It’s no secret there exists a strong link between soda consumption and tooth decay. Heavy soda consumption has also been linked to other health complications including diabetes, obesity and osteoporosis.
During the past generation, milk intakes have decreased while soda pop and 100 percent juice intakes have increased. It has become a daily habit for a growing number of people, especially kids, teens and young adults. A steady consumption of soft drinks is one of the leading causes of tooth decay.
However, measures can be taken to prevent and reduce tooth decay. The conclusions of a recent study support contemporary daily dietary guidelines for children that include:
- Consuming two or more servings of dairy foods
- Limiting the intake of 100 percent juice to four to six ounces
- Restricting other sugared beverages to occasional use
This doesn’t mean a person should never drink soda. In fact, drinking it in moderation may represent no harm at all. However, substituting sugary, acidic carbonated beverages for water or intake of caloric food could be problematic in the long run.
How soda attacks your teeth
The “Sip All Day, Get Decay” slogan isn’t just meant to be a catchy tagline – it’s literally the truth!
Sugar in soda combines with bacteria in your mouth to form acid, which attacks the teeth. Diet or “sugar-free” soda contains its own acid, which also can damage teeth. Each attack lasts about 20 minutes and starts over with every sip of soda you take.
These ongoing acid attacks weaken tooth enamel. Kids and teens are most susceptible to tooth decay because their tooth enamel is not fully developed.
You can avoid tooth decay and other health problems that arise from drinking too many soft drinks, other carbonated beverages, sports drinks, iced and sweet teas and other sweetened liquids (like fruit juices). Limiting your intake, brushing and flossing twice a day and visiting your dentist regularly will reduce your risk of tooth decay improve and/or maintain your oral health.
Stay hydrated the right way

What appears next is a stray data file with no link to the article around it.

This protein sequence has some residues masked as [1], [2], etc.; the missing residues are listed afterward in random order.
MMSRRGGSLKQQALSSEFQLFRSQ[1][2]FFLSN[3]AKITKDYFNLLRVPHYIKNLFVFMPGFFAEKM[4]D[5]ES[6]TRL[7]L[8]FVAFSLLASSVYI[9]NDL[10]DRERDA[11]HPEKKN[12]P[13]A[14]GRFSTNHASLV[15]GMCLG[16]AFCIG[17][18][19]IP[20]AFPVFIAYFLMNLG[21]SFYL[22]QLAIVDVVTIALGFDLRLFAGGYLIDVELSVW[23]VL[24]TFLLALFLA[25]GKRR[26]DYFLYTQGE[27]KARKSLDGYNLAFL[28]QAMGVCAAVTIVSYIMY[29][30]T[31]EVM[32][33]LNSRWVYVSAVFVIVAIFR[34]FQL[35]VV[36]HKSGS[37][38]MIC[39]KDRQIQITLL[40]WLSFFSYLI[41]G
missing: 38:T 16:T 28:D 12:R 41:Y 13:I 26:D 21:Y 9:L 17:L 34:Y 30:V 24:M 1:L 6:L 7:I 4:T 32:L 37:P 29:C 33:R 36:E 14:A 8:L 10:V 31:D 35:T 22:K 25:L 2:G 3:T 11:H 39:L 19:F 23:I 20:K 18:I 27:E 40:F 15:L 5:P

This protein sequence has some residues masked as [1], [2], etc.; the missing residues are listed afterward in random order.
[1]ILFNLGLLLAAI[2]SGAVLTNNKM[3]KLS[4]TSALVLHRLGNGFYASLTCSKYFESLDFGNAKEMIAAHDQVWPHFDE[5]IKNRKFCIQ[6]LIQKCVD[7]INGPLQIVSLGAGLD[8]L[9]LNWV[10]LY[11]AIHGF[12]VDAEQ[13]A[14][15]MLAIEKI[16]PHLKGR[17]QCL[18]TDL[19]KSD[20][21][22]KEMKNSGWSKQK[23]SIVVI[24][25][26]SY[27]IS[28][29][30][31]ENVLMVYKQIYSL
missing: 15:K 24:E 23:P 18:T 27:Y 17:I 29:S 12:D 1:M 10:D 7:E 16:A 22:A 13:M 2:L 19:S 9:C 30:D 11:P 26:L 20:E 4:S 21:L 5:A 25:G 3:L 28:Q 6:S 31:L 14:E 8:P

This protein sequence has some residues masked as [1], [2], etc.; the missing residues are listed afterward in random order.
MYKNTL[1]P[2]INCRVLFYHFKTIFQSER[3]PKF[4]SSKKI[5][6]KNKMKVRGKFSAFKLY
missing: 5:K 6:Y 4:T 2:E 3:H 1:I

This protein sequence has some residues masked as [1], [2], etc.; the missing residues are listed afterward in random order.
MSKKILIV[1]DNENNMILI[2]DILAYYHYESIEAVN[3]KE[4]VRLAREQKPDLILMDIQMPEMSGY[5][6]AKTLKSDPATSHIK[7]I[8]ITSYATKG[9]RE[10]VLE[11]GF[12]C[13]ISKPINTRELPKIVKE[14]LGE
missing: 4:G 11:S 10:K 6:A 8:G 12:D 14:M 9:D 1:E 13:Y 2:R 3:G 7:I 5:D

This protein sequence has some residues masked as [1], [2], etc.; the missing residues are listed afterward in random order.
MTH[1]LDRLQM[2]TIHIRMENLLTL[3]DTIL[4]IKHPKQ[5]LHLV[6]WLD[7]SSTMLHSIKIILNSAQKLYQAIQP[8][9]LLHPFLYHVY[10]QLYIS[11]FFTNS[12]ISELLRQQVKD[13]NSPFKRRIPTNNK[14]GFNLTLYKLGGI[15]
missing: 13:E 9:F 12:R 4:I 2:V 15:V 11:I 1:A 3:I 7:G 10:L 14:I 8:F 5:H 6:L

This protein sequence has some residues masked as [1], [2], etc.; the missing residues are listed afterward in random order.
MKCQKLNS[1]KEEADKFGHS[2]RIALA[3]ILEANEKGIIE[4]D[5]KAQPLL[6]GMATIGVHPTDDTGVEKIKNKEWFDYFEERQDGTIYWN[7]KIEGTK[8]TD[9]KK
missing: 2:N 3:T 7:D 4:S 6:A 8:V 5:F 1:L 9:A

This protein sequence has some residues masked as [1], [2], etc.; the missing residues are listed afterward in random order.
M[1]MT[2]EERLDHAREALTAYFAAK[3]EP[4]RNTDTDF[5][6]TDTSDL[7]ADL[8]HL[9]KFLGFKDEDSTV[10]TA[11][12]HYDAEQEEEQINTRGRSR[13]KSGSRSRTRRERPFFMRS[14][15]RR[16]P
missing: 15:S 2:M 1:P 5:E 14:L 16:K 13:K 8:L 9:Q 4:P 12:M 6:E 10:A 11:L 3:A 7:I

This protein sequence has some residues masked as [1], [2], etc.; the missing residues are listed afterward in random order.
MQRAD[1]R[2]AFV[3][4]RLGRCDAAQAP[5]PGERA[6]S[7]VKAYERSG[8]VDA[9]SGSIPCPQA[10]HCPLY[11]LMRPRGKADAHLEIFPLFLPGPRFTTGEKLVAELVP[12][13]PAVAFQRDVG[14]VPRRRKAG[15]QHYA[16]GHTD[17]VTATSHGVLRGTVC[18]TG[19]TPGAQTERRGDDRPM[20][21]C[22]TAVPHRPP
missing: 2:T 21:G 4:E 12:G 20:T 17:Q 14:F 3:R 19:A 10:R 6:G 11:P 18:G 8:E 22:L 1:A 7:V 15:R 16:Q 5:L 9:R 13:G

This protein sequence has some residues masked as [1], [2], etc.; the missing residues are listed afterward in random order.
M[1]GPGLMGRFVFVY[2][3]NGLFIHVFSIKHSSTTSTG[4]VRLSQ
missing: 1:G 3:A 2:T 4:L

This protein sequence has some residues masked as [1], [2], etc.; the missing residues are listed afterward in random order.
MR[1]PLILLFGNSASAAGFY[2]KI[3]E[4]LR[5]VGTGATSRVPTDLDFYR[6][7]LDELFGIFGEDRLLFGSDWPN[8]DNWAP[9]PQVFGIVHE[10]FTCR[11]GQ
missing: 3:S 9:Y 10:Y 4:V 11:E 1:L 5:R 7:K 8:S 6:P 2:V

Staying properly hydrated is critical to overall health – and some beverages are better suited for this than others. Most soft drinks contain sugar and caffeine which can actually SPEED UP dehydration.
While drinking sports drinks may keep your body hydrated, the ones with sugar also can unfortunately cause cavities. In addition, non-cola sodas, lemonade and sports drinks can cause significant damage to your teeth enamel, which can lead to tooth decay.
Did you know lack of water is the number one trigger for daytime fatigue? So next time you feel tired at work or school, don’t reach for a caffeinated beverage, drink water. It’s good for your body and won’t damage your teeth like soda and other caffeinated beverages.
- Drink soda in moderation (no more than one 12 oz can a day)
- Use a straw to keep the sugar away from your teeth
- Swish your mouth out with water after drinking to dilute the acid and sugar if brushing your teeth is not possible.
- Drink plenty of water (8 glasses a day)
- Sip for extended periods of time
- Drink soda shortly before bedtime
- Brush after meals – wait at least an hour after your last drink or meal before brushing
- Substitute soft drinks, sports drinks or fruit juice for a meal.
Other tips for maintaining a healthy smile:
- Chew sugarless gum
- Visit your dentist regularly
- Brush and floss daily
- Drink fluoridated water and use a fluoride toothpaste
- Read the labels for sugar content